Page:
On a day like this, the beginning of yet another year in time’s eternal stream, we may be forgiven for indulging in a bit of philosophical musing. Not everyone may be inclined to write the customary list of personal resolutions for the New Year. Others prefer to take stock of the year just past — in other than political terms. This is particularly true perhaps for those, who, like me, are getting on in years. At a certain point, you stop trying to change yourself. Instead of wallowing in regret and resentment, you accept who you are, and you try to reflect this in everything you do.
To help us sum up, it is sometimes useful to turn to ideas developed by writers who’ve spent the longest time pondering life’s meaning. My own favorite is Nietzsche’s thought experiment about “eternal recurrence.”
How would you react, he asks in The Gay Science, if a demon appeared to you one day in your loneliest hour with the strangest message: “This life as you now live it and have lived it, you will have to live once more and innumerable times more; and there will be nothing new in it, but every pain and every joy and every thought and sigh and everything unutterably small or great in your life will have to return to you, all in the same succession and sequence – even this spider and this moonlight between the trees, and even this moment and I myself. The eternal hourglass of existence is turned upside down again and again, and you with it, speck of dust!”
If this thought took possession of you, Nietzsche warns, it “would change you as you are or perhaps crush.” For, henceforth, in everything you do and in every choice you make in life, you will have to face up to the question: whether you wish this to be repeated countless times more. I don’t think Nietzsche meant to confer a scientific status upon this logically improbable idea, but he took it seriously as a heuristic device, a starting point for the positive phase of his philosophy.
Nietzsche recommended not mere acceptance, but a courageous affirmation of life in the face of such a frightening possibility. In an aphorism aptly titled “For the new year,” he expressed a most unusual New Year’s resolution: “I want to learn more and more to see as beautiful what is necessary in things…. Amor fati: let that be my love henceforth.” To love one’s fate with all its joys and pains – indeed, to imagine that everything that has happened in one’s life is providential – can anything be more demanding?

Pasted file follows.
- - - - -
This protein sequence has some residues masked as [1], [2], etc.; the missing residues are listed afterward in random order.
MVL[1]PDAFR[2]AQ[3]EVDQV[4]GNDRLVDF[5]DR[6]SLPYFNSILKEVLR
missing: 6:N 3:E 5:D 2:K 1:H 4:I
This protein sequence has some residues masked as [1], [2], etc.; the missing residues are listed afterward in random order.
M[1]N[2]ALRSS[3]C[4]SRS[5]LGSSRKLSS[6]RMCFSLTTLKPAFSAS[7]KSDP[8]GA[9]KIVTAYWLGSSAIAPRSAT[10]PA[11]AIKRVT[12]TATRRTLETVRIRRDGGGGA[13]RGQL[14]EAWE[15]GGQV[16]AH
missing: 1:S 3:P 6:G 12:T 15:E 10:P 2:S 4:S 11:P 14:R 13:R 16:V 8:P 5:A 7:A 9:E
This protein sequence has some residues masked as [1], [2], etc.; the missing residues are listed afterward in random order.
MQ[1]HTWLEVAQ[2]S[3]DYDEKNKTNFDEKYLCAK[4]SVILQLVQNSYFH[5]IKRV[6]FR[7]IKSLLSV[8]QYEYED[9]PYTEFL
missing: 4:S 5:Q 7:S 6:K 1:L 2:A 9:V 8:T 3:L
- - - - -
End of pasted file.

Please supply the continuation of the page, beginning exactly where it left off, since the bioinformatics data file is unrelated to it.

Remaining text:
Many see this as Nietzsche’s attempt to assert values in a modern world where everything of value seems to have depreciated, so much that individuals no longer know what still matters in life. This condition is what is called nihilism. Ironically, Nietzsche himself gained notoriety as a nihilist because he dared to question the basic moral foundations of his society and time. And yet his philosophy may be read as a sustained attempt to cultivate a positive and hopeful attitude to life in the face of the modern erosion of long-standing beliefs and values.
Far from defending inherited values, Nietzsche saw in modernity the chance to formulate new ones. The release from the old, he said, must not mean that everything is now permissible. On the contrary, it means learning how to live a self-chosen but relentlessly disciplined life. This will not come naturally. One needs to fashion it for oneself through a hit-andmiss process that requires the utmost boldness and sense of adventure. This process is not theoretical or cerebral, or doctrinal. It is eminently practical. Ideas are only starting points; it is the act of living itself that is crucial and ultimately instructive.
“A thinker sees his own actions as experiments and questions – as attempts to find out something. Success and failure are for him answers above all. To be annoyed or feel remorse because something goes wrong – that he leaves to those who act because they have received orders and who have to reckon with a beating when his lordship is not satisfied with the result.” This is the Nietzsche that offends moralists of all stripes. He not only sought to free himself from inherited moral compulsions. More than that, he resolved to avoid the temptations and pitfalls of moral judgment.
“Yes, my friends, regarding all the moral chatter of some about others, it is time to feel nauseous. Sitting in moral judgment should offend our taste. Let us leave such chatter and such bad taste to those who have nothing else to do but drag the past a few steps further through time and who never live in the present – which is to say the many, the great majority. We, however, want to become those we are – human beings who are new, unique, incomparable, who give themselves laws, who create themselves.”
If Nietzsche piously avoided the stance of moral arrogance, even more did he insulate himself from resentment. To him it is one of the most useless emotions. His hero is the person who goes through life with a learner’s eye: he has no time for regret, anger, or resentment. The wisdom he gains from living only makes him dance and laugh.
For obvious reasons, we do not turn to Nietzsche for ideas on how to create a better society. He was not a philosopher of social reconstruction, but a poet of self-creation. He knew that living was dangerous and difficult everywhere, but he hoped for a time when human beings would be able to say “yes to life!” rather than merely endure it.
Here’s to a joyous New Year!